If you want to opt out of all of our lead reports and lists, please submit a privacy request at our Do Not Sell page.

Save Settings
Cookie Preferences Cookie List

Cookie List

A cookie is a small piece of data (text file) that a website – when visited by a user – asks your browser to store on your device in order to remember information about you, such as your language preference or login information. Those cookies are set by us and called first-party cookies. We also use third-party cookies – which are cookies from a domain different than the domain of the website you are visiting – for our advertising and marketing efforts. More specifically, we use cookies and other tracking technologies for the following purposes:

Strictly Necessary Cookies

We do not allow you to opt-out of our certain cookies, as they are necessary to ensure the proper functioning of our website (such as prompting our cookie banner and remembering your privacy choices) and/or to monitor site performance. These cookies are not used in a way that constitutes a “sale” of your data under the CCPA. You can set your browser to block or alert you about these cookies, but some parts of the site will not work as intended if you do so. You can usually find these settings in the Options or Preferences menu of your browser. Visit www.allaboutcookies.org to learn more.

Functional Cookies

We do not allow you to opt-out of our certain cookies, as they are necessary to ensure the proper functioning of our website (such as prompting our cookie banner and remembering your privacy choices) and/or to monitor site performance. These cookies are not used in a way that constitutes a “sale” of your data under the CCPA. You can set your browser to block or alert you about these cookies, but some parts of the site will not work as intended if you do so. You can usually find these settings in the Options or Preferences menu of your browser. Visit www.allaboutcookies.org to learn more.

Performance Cookies

We do not allow you to opt-out of our certain cookies, as they are necessary to ensure the proper functioning of our website (such as prompting our cookie banner and remembering your privacy choices) and/or to monitor site performance. These cookies are not used in a way that constitutes a “sale” of your data under the CCPA. You can set your browser to block or alert you about these cookies, but some parts of the site will not work as intended if you do so. You can usually find these settings in the Options or Preferences menu of your browser. Visit www.allaboutcookies.org to learn more.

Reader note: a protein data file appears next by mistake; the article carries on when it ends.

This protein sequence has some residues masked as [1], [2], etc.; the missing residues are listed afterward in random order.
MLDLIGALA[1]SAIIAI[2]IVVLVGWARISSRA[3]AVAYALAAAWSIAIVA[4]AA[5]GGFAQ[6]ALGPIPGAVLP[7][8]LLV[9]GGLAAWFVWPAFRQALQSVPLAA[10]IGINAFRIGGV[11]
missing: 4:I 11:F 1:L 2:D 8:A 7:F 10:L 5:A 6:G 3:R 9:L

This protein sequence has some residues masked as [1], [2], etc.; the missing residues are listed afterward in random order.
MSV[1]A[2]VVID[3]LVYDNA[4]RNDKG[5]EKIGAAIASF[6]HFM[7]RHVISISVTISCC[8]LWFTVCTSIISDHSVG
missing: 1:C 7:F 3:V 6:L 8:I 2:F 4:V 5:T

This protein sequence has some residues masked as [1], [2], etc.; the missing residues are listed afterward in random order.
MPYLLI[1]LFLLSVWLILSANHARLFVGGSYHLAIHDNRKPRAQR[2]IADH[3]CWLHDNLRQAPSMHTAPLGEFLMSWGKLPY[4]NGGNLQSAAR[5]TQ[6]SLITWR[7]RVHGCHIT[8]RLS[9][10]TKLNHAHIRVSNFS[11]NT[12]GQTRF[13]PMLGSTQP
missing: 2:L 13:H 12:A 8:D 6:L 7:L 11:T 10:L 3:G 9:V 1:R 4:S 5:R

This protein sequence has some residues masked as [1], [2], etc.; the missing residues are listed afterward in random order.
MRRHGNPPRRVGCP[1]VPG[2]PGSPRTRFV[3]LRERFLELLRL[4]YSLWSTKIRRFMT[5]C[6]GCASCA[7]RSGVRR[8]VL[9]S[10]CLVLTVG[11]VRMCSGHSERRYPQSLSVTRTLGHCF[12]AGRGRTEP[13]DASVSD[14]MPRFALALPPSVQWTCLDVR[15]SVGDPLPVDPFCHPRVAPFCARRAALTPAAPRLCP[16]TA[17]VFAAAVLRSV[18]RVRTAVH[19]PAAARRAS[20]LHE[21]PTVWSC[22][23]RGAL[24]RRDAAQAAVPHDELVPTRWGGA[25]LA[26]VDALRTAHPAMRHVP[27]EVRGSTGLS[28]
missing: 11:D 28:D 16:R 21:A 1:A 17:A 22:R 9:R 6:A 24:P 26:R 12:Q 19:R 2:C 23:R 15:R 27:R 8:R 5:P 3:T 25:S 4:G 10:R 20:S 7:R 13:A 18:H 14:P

Sale of Personal Data

We also use cookies to personalize your experience on our websites, including by determining the most relevant content and advertisements to show you, and to monitor site traffic and performance, so that we may improve our websites and your experience. You may opt out of our use of such cookies (and the associated “sale” of your Personal Information) by using this toggle switch. You will still see some advertising, regardless of your selection. Because we do not track you across different devices, browsers and GEMG properties, your selection will take effect only on this browser, this device and this website.

Social Media Cookies

We also use cookies to personalize your experience on our websites, including by determining the most relevant content and advertisements to show you, and to monitor site traffic and performance, so that we may improve our websites and your experience. You may opt out of our use of such cookies (and the associated “sale” of your Personal Information) by using this toggle switch. You will still see some advertising, regardless of your selection. Because we do not track you across different devices, browsers and GEMG properties, your selection will take effect only on this browser, this device and this website.

Targeting Cookies

We also use cookies to personalize your experience on our websites, including by determining the most relevant content and advertisements to show you, and to monitor site traffic and performance, so that we may improve our websites and your experience. You may opt out of our use of such cookies (and the associated “sale” of your Personal Information) by using this toggle switch. You will still see some advertising, regardless of your selection. Because we do not track you across different devices, browsers and GEMG properties, your selection will take effect only on this browser, this device and this website.